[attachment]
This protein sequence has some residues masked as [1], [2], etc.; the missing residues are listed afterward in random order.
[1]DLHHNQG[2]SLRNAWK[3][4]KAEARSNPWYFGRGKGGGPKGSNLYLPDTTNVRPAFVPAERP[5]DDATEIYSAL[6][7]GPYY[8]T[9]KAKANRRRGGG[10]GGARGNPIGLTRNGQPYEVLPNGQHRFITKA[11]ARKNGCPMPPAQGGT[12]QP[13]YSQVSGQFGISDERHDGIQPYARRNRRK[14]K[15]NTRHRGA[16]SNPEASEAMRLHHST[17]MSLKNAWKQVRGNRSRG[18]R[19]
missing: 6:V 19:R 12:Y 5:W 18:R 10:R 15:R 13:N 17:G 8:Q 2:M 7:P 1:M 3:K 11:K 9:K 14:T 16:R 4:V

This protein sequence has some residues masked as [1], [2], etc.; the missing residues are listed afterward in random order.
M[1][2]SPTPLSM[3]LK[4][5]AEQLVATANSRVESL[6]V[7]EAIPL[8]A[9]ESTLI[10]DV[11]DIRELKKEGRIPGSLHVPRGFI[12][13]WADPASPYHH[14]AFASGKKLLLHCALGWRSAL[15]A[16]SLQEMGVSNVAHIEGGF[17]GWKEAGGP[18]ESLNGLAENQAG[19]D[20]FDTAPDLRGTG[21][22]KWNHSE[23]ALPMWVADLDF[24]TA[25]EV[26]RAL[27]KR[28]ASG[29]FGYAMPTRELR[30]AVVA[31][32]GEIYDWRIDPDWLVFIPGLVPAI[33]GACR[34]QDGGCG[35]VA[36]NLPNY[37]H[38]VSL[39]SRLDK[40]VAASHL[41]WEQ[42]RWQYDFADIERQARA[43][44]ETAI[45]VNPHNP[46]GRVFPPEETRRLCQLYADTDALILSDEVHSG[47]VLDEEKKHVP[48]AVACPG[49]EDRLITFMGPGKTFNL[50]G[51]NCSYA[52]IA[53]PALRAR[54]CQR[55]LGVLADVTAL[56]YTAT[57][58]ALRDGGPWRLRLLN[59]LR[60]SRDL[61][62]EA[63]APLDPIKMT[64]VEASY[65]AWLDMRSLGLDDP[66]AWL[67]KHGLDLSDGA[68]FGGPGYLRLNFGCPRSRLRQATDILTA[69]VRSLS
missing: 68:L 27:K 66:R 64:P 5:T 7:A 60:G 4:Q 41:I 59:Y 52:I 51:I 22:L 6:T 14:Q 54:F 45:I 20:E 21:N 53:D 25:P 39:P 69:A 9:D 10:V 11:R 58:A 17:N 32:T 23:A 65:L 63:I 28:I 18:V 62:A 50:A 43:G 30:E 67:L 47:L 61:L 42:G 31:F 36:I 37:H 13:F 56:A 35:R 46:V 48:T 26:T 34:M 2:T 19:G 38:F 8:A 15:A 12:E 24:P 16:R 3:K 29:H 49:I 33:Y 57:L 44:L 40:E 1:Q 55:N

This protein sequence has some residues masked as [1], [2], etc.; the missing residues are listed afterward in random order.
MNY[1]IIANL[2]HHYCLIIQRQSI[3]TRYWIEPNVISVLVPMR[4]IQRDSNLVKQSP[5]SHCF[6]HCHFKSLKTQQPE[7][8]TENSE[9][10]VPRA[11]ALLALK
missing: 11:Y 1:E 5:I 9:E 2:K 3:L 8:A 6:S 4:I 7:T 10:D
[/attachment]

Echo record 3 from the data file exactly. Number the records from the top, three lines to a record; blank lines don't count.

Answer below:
This protein sequence has some residues masked as [1], [2], etc.; the missing residues are listed afterward in random order.
MNY[1]IIANL[2]HHYCLIIQRQSI[3]TRYWIEPNVISVLVPMR[4]IQRDSNLVKQSP[5]SHCF[6]HCHFKSLKTQQPE[7][8]TENSE[9][10]VPRA[11]ALLALK
missing: 11:Y 1:E 5:I 9:E 2:K 3:L 8:A 6:S 4:I 7:T 10:D